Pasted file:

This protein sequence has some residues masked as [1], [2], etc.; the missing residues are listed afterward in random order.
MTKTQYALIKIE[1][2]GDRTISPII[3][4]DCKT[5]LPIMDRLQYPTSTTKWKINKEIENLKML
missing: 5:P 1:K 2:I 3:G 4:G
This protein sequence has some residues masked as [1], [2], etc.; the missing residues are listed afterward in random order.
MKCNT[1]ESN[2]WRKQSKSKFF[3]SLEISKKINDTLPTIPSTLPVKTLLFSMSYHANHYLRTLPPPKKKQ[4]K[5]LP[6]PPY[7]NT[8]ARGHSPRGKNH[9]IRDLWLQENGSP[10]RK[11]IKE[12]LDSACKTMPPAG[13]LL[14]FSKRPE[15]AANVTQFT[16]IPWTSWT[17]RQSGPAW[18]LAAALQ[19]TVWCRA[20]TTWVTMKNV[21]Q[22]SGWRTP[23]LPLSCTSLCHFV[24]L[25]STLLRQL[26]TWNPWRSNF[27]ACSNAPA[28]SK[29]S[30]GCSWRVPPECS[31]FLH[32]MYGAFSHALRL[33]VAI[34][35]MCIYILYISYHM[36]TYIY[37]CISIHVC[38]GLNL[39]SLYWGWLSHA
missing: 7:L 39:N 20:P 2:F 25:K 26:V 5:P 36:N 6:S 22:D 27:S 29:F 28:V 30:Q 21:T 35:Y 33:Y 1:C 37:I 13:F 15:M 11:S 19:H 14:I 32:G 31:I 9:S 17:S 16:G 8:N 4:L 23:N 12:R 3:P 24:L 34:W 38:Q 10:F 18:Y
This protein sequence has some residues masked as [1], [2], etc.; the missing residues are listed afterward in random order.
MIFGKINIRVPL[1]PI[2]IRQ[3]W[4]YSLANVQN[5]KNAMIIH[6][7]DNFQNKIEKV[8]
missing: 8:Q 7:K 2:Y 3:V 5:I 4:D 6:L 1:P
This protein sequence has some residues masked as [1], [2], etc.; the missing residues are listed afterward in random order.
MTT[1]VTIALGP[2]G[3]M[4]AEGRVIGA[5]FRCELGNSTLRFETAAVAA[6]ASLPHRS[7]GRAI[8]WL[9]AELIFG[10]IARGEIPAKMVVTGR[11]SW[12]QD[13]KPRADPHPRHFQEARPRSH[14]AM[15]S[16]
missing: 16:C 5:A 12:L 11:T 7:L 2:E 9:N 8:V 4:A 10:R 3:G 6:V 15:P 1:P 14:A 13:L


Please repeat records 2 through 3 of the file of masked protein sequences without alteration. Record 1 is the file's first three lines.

This protein sequence has some residues masked as [1], [2], etc.; the missing residues are listed afterward in random order.
MKCNT[1]ESN[2]WRKQSKSKFF[3]SLEISKKINDTLPTIPSTLPVKTLLFSMSYHANHYLRTLPPPKKKQ[4]K[5]LP[6]PPY[7]NT[8]ARGHSPRGKNH[9]IRDLWLQENGSP[10]RK[11]IKE[12]LDSACKTMPPAG[13]LL[14]FSKRPE[15]AANVTQFT[16]IPWTSWT[17]RQSGPAW[18]LAAALQ[19]TVWCRA[20]TTWVTMKNV[21]Q[22]SGWRTP[23]LPLSCTSLCHFV[24]L[25]STLLRQL[26]TWNPWRSNF[27]ACSNAPA[28]SK[29]S[30]GCSWRVPPECS[31]FLH[32]MYGAFSHALRL[33]VAI[34][35]MCIYILYISYHM[36]TYIY[37]CISIHVC[38]GLNL[39]SLYWGWLSHA
missing: 7:L 39:N 20:P 2:F 25:K 26:V 5:P 36:N 6:S 22:D 27:S 29:F 28:V 30:Q 21:T 35:Y 33:Y 1:C 37:I 13:F 15:M 11:S 19:H 14:I 32:G 31:I 9:S 17:S 16:G 8:N 4:L 23:N 12:R 3:P 24:L 34:W 38:Q 10:F 18:Y
This protein sequence has some residues masked as [1], [2], etc.; the missing residues are listed afterward in random order.
MIFGKINIRVPL[1]PI[2]IRQ[3]W[4]YSLANVQN[5]KNAMIIH[6][7]DNFQNKIEKV[8]
missing: 8:Q 7:K 2:Y 3:V 5:I 4:D 6:L 1:P